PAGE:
Tens of thousands of protesters will be swarming New York this Sunday to encourage the United Nations to call for drastic cuts for fossil fuels. They think they are doing the moral thing in encouraging the UN to oppose the use of coal, oil, and natural gas.
In fact they’re supporting policies that would cut billions of lives short. Literally. Before anyone picks up a protest sign or petitions the UN, they should know these six facts about fossil fuels and human life.
(Comprehensive citations are available in Chapter 1 of The Moral Case for Fossil Fuels, available here.)
Fact 1: The use of cheap, plentiful, reliable energy from fossil fuels is dramatically increasing life expectancy and prosperity in the underdeveloped world.
In the 1970s and 80s, just like today, environmentalists said we had a moral obligation to dramatically reduce fossil fuel use or face disaster. Stanford Professor Paul Ehrlich, one of today’s leading ecologists and mentor to President Obama’s Science Advisor John Holdren, said in 1974:
America’s economic joyride is coming to an end: there will be no more cheap, abundant energy, no more cheap abundant food.
Instead, the world nearly doubled fossil fuel use since 1980, and life expectancy and prosperity have improved across the board—especially in China and India, which increased their use of fossil fuels by a factor of five.
Sources: BP , Statistical Review of World Energy 2013, Historical data workbook; World Bank, World Development Indicators (WDI) Online Data, April 2014
If we deprive them—or future generations—of the right to use fossil fuel energy, we will have blood on our hands.
Fact 2: There is not one modern economy in the world that is powered by solar and wind, because they are inferior, unreliable sources of energy.
You may have heard that Germany has proven that solar and wind are viable sources of energy. In fact, it’s proven that they aren’t. Here is a graph of the production of solar and wind electricity production in Germany for the entire year 2013.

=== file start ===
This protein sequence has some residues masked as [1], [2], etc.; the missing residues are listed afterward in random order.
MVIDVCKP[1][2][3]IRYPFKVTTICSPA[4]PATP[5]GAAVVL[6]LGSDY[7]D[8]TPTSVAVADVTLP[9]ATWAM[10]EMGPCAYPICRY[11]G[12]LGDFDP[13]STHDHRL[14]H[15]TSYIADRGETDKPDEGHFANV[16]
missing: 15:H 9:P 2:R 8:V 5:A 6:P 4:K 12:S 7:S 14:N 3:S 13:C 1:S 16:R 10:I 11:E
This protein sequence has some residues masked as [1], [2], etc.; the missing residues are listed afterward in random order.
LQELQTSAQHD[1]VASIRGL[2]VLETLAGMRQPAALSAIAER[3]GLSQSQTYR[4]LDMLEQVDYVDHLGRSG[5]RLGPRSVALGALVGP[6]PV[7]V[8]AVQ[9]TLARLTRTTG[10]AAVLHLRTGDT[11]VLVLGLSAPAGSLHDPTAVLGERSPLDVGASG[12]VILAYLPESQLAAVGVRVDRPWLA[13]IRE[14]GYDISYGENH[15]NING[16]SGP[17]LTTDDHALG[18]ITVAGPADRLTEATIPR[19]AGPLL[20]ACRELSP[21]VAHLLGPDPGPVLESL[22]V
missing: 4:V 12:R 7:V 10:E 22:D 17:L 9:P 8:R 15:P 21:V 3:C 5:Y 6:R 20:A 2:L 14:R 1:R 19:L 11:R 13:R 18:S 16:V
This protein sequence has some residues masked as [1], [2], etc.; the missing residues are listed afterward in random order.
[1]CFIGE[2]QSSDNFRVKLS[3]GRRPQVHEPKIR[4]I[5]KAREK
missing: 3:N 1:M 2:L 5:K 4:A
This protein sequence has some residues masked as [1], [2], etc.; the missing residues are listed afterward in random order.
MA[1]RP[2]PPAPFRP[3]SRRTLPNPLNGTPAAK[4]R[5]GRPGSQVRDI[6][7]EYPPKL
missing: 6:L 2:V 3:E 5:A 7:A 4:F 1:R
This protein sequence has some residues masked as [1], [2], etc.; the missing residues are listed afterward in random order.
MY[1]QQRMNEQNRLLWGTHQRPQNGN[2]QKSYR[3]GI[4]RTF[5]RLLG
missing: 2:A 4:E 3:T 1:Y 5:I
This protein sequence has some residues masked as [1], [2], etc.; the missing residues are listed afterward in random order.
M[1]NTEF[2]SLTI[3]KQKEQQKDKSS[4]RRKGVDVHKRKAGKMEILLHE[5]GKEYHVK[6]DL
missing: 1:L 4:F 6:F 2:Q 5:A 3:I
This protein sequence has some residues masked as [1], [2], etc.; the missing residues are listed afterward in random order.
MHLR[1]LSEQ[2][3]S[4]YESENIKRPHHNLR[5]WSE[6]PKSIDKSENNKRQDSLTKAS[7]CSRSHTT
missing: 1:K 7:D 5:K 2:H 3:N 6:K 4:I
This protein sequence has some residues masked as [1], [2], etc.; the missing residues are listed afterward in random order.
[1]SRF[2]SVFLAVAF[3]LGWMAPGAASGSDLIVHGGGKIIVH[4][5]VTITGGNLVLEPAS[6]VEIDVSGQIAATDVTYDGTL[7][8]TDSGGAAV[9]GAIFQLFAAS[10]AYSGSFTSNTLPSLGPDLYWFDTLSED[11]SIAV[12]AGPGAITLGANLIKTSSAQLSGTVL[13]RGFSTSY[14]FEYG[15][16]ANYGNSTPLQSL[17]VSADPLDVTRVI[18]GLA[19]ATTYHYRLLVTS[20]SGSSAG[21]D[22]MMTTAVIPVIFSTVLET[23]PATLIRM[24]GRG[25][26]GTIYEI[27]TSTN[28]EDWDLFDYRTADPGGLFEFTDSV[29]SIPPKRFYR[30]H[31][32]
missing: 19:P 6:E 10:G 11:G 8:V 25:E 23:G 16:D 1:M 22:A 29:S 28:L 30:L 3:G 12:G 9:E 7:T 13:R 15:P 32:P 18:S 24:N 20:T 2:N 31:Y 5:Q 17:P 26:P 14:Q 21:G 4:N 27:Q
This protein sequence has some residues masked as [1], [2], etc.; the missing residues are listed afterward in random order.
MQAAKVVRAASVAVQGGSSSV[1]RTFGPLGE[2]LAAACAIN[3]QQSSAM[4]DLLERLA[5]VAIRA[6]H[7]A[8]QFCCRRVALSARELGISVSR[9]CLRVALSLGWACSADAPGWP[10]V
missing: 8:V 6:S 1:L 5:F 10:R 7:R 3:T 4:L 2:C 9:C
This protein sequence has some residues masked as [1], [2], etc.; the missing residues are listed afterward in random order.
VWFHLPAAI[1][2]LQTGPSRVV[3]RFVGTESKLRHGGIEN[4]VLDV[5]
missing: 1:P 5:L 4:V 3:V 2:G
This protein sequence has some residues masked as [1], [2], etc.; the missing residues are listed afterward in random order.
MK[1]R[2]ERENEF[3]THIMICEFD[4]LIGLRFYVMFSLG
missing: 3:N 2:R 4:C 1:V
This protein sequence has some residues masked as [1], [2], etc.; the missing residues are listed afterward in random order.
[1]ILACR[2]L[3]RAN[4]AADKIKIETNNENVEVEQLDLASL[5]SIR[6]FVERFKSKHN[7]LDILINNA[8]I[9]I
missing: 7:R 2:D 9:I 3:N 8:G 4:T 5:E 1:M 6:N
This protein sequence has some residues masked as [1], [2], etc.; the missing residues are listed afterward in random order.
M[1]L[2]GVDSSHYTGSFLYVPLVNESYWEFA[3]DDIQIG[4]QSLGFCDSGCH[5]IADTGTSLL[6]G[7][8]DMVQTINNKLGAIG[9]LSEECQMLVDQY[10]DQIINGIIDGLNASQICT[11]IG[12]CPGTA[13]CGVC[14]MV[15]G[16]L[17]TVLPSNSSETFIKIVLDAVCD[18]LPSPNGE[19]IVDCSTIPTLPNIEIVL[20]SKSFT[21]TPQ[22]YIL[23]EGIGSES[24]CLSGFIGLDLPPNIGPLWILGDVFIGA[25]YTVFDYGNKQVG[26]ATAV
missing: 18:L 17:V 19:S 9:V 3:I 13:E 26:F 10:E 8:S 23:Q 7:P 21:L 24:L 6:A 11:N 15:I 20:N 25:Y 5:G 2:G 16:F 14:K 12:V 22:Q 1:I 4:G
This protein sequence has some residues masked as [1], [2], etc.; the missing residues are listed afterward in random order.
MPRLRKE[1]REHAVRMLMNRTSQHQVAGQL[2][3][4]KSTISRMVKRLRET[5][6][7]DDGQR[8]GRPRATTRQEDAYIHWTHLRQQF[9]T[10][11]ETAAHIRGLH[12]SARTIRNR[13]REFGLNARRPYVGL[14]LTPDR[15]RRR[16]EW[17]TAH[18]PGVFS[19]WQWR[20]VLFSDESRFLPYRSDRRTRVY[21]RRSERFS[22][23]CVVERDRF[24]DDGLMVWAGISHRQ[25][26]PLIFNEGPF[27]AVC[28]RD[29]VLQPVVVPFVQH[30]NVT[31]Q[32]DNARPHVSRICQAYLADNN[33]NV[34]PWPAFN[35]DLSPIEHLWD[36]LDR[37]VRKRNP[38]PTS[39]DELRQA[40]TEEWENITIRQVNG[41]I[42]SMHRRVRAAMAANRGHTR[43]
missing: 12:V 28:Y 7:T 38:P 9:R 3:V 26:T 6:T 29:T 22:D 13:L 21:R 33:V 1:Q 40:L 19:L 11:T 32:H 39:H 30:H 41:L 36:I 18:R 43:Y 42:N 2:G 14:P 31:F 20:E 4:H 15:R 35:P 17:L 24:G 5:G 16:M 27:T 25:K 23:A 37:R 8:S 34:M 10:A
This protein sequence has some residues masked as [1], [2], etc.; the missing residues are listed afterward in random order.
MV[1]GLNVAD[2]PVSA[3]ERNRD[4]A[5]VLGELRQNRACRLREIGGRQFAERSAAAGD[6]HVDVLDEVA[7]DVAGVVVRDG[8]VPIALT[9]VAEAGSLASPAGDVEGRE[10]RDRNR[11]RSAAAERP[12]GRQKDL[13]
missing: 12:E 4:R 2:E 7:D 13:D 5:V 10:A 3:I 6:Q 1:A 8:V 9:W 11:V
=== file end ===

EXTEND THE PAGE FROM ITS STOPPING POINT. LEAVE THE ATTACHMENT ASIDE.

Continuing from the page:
It uses the most precise data available from the European Energy Exchange, and illustrates what common-sense tells us; no country is relying on the sun and wind to produce energy on-demand.
Source: European Energy Exchange AG Transparency Platform Data (2013)
In a given week in Germany, the world leader in solar and number three in wind, their solar panels and windmills may generate less than 5 percent of needed electricity. Thus, Germany can’t and doesn’t rely on solar and wind. As Germany has paid tens of billions of dollars to subsidize solar panels and windmills, fossil fuel capacity, especially coal, has not been shut down—it has increased.
If they and the rest of the world were starved of fossil fuels and forced to try to live on solar and wind, the result would be catastrophe. Yet that’s what you are told is a “moral” goal to protest for.
Fact 3: Our climate has never been more livable.
The “People’s Climate” March webpage shows images of poor people drowning thanks to the behavior of rich people, part of the narrative that using fossil fuels is making our climate incredibly volatile and dangerous.
It would be good to look at some facts, though. As we use fossil fuels, what happens to the livability of our climate?
The key statistic here, one that is unfortunately almost never mentioned, is “climate-related deaths,” which tracks changes over time in how many people die from a climate-related cause, including droughts, floods, storms, and extreme temperatures.
The data are collected by the non-partisan International Disaster Database EM-DAT.
Decades ago, leading environmentalists claims that yesterday’s fossil fuel use would make today disastrous. Bill McKibben wrote in 1989:
The choice of doing nothing—of continuing to burn ever more oil and coal—is not a choice, in other words. It will lead us, if not straight to hell, then straight to a place with a similar temperature.
John Holdren in the mid-1980s predicted that fossil fuel use could kill a billion people through climate-induced famines by 2020.
What has actually happened? The trends are shocking—the climate is far, for more livable than ever before.
Sources: Boden, Marland, Andres (2013); Etheridge et al. (1998); Keeling et al. (2001); MacFarling Meure et al. (2006); Merged Ice- Core Record Data, Scripps Institution of Oceanography; EM-DAT InternationalDisaster Database
In the last eighty years, as CO2 emissions have most rapidly escalated, the annual rate of climate-related deaths worldwide fell by an incredible rate of 98 percent. That means the incidence of death from climate is fifty times lower than it was eighty years ago.
Here’s the truth: climate is always extremely volatile and extremely dangerous, and it will always be changing. The key to climate livability is building a durable, dynamic civilization that is highly resilient to extreme heat, extreme cold, floods, storms, and so on.